Continuous benchmarking of algorithms accelerates development of audio diagnostic for Tuberculosis

The CODA TB DREAM Challenge invites registrants to submit new machine learning models that can be evaluated for their predictive power.

SEATTLE, WA – The COugh Diagnostic Algorithm for Tuberculosis (CODA TB) DREAM Challenge has entered into its continuous benchmarking stage, enabling ongoing submission of new algorithms that can predict the presence of Tuberculosis (TB) from cough recordings. This stage allows registrants to evaluate models for generalizable performance, advancing the development of reliable technologies that could be deployed in a clinical setting.

“Challenges represent a valuable mechanism to engage researchers to work on important problems in the predictive modeling space,” says Solveig Sieberts, PhD, Director of Digital Health at Sage Bionetworks. “We are excited to provide this continuous benchmarking resource for researchers to build upon what we learned in the CODA TB challenge and to invite new researchers to get involved.”

Co-organized by Sage Bionetworks, University of Montreal, University of California San Francisco and Global Health Labs, the CODA TB DREAM Challenge invited community computational researchers to predict TB status using the audible features from elicited coughs collected through a smartphone app. Researchers generated predictive models using the cough recordings alone, or in combination with standard demographic and clinical screening factors. Predictive models were trained on diverse data, which were collected from people in 7 countries across Africa and Asia who presented to clinics with new or worsening cough for at least 2 weeks.

Following the announcement of the winning submissions in March 2023, the challenge recently entered its state of continuous benchmarking, allowing open submission of new models for unbiased evaluation and benchmarking against a common standard. The continuous benchmarking evaluations leverage an expanded test dataset (“held-out”) beyond that used during the initial challenge. This will provide researchers with an independent evaluation of a model’s generalizable performance—a crucial indicator of how well the model is expected to perform on new, unseen data for real-world applications.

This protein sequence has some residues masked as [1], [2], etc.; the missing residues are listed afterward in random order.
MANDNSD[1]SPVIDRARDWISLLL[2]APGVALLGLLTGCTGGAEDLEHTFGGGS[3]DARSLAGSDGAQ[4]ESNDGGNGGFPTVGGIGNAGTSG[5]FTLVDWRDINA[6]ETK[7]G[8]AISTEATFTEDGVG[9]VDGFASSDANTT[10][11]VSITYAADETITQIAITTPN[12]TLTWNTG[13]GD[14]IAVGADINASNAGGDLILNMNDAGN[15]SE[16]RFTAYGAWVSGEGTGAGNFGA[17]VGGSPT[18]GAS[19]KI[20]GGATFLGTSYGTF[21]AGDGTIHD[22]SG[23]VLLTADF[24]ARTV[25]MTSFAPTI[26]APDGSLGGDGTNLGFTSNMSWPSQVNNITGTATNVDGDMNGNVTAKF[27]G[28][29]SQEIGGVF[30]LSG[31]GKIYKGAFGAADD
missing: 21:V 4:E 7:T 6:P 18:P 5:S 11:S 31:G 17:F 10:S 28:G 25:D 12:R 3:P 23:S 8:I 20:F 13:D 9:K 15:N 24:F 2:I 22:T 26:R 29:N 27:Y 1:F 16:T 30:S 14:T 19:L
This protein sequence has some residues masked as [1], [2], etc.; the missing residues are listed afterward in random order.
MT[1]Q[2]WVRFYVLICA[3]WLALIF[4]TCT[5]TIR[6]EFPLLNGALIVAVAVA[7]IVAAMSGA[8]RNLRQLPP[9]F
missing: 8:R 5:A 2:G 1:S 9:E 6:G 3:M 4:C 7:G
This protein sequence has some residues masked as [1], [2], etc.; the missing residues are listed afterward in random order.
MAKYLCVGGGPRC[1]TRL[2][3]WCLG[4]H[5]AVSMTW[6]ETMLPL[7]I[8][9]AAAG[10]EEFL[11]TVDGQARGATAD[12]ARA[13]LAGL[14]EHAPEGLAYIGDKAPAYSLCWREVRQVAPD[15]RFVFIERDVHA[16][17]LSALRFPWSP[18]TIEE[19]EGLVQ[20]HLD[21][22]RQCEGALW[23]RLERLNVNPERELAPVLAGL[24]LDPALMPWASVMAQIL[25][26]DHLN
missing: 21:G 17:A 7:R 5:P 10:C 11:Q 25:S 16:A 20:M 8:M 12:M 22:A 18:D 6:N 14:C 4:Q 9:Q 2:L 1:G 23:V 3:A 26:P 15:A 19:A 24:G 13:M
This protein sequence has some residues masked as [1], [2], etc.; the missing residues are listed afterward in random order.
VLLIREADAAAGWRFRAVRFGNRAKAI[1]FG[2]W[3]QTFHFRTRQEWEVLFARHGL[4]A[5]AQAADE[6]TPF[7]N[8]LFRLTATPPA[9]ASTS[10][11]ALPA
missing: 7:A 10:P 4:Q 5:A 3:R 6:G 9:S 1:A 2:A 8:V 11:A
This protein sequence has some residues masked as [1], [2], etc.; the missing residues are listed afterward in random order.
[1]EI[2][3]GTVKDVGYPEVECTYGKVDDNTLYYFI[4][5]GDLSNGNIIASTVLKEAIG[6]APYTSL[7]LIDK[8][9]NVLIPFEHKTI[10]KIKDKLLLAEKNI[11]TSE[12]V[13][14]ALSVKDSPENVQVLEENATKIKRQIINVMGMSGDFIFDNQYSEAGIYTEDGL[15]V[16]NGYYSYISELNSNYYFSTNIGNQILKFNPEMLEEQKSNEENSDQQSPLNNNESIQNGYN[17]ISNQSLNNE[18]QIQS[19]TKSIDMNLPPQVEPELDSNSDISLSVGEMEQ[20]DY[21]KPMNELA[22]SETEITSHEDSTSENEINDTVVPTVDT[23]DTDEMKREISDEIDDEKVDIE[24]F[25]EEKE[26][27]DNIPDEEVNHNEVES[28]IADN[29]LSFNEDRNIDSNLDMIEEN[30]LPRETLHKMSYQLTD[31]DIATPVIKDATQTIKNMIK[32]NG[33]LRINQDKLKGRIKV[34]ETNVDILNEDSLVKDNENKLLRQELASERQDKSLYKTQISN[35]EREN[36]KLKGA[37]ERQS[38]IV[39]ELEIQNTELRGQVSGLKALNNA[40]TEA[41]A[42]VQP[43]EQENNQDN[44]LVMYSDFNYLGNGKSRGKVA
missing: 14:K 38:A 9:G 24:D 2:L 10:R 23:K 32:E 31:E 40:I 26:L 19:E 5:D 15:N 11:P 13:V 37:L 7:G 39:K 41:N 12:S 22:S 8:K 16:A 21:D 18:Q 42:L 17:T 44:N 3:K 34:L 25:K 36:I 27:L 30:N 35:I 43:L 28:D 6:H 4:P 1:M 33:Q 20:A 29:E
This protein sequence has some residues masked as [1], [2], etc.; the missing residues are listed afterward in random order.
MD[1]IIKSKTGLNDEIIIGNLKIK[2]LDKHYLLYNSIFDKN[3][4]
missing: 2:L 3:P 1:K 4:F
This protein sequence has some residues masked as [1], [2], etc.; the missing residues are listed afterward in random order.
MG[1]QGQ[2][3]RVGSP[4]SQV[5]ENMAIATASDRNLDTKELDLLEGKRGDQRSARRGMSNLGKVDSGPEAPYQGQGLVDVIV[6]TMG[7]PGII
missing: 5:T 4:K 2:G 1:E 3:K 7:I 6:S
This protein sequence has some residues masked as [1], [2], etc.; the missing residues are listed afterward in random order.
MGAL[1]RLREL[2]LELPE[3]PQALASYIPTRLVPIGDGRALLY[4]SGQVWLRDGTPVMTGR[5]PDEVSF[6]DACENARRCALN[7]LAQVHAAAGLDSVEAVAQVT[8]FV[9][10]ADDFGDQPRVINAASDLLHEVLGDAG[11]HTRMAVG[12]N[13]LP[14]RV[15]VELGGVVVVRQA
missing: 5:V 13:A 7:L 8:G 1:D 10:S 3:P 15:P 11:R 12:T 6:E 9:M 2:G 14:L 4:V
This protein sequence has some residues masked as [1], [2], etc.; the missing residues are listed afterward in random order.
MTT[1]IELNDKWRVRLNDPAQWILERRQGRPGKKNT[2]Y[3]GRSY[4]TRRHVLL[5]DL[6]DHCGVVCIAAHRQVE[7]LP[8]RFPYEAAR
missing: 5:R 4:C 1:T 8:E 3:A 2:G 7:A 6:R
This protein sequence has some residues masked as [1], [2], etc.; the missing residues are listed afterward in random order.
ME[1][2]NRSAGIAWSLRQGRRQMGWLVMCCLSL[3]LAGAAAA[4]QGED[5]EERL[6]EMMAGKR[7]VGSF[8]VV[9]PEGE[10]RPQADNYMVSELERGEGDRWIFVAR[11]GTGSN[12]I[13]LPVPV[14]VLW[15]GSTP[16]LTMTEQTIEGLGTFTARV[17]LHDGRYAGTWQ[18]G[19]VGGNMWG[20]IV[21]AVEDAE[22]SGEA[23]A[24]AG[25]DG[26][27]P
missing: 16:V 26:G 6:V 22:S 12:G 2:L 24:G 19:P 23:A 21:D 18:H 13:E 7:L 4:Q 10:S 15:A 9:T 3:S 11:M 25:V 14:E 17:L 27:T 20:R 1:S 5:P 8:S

“Together with the availability of the CODA TB training dataset, this represents a valuable resource to enable researchers to develop and assess diagnostic models for TB, ultimately speeding up the development of clinically-relevant technologies,” says Adithya Cattamanchi, MD, Professor of Medicine at University of California San Francisco.

As cough is a common symptom of TB, scientists believe that it has the potential to be used as a key biomarker for disease diagnosis—a growing field known as “acoustic epidemiology.” Indeed, several studies have shown that cough sounds may be used to screen for TB. Public challenges that build and refine AI-based cough tools now have the ability to improve the predictive power of these technologies and accelerate their uptake into the clinic.

Tuberculosis is a communicable, bacterial infection caused by Mycobacterium tuberculosis, which affects over 10 million people worldwide each year. Despite being a preventable and curable disease, 1.5 million people die from TB every year, making it the world’s second leading cause of death from infectious disease, after COVID-19.

Due to failures in testing or significant challenges in accessing health facilities, approximately 40% of people who contract TB are not diagnosed or reported to public health authorities. Researchers hope that the development of low-cost, non-invasive digital screening tools may improve some of the gaps in diagnosis and reduce the global burden of disease.

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